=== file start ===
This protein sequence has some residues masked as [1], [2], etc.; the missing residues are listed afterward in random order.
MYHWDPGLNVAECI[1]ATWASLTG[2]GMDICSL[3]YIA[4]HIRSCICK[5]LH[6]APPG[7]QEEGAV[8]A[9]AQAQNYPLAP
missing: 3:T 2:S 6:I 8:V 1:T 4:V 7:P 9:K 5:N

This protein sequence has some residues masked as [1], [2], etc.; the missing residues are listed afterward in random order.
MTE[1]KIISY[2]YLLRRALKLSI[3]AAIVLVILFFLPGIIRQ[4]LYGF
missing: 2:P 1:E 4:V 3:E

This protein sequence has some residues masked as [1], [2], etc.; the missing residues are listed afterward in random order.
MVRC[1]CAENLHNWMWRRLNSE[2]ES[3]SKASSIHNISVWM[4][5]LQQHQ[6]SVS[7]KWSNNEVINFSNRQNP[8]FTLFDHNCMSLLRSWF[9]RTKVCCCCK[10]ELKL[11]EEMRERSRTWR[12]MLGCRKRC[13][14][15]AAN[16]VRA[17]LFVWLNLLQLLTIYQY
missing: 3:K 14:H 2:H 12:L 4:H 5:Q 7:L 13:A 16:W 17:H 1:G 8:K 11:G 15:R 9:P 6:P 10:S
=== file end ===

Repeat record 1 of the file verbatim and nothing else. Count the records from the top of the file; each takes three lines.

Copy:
This protein sequence has some residues masked as [1], [2], etc.; the missing residues are listed afterward in random order.
MYHWDPGLNVAECI[1]ATWASLTG[2]GMDICSL[3]YIA[4]HIRSCICK[5]LH[6]APPG[7]QEEGAV[8]A[9]AQAQNYPLAP
missing: 3:T 2:S 6:I 8:V 1:T 4:V 7:P 9:K 5:N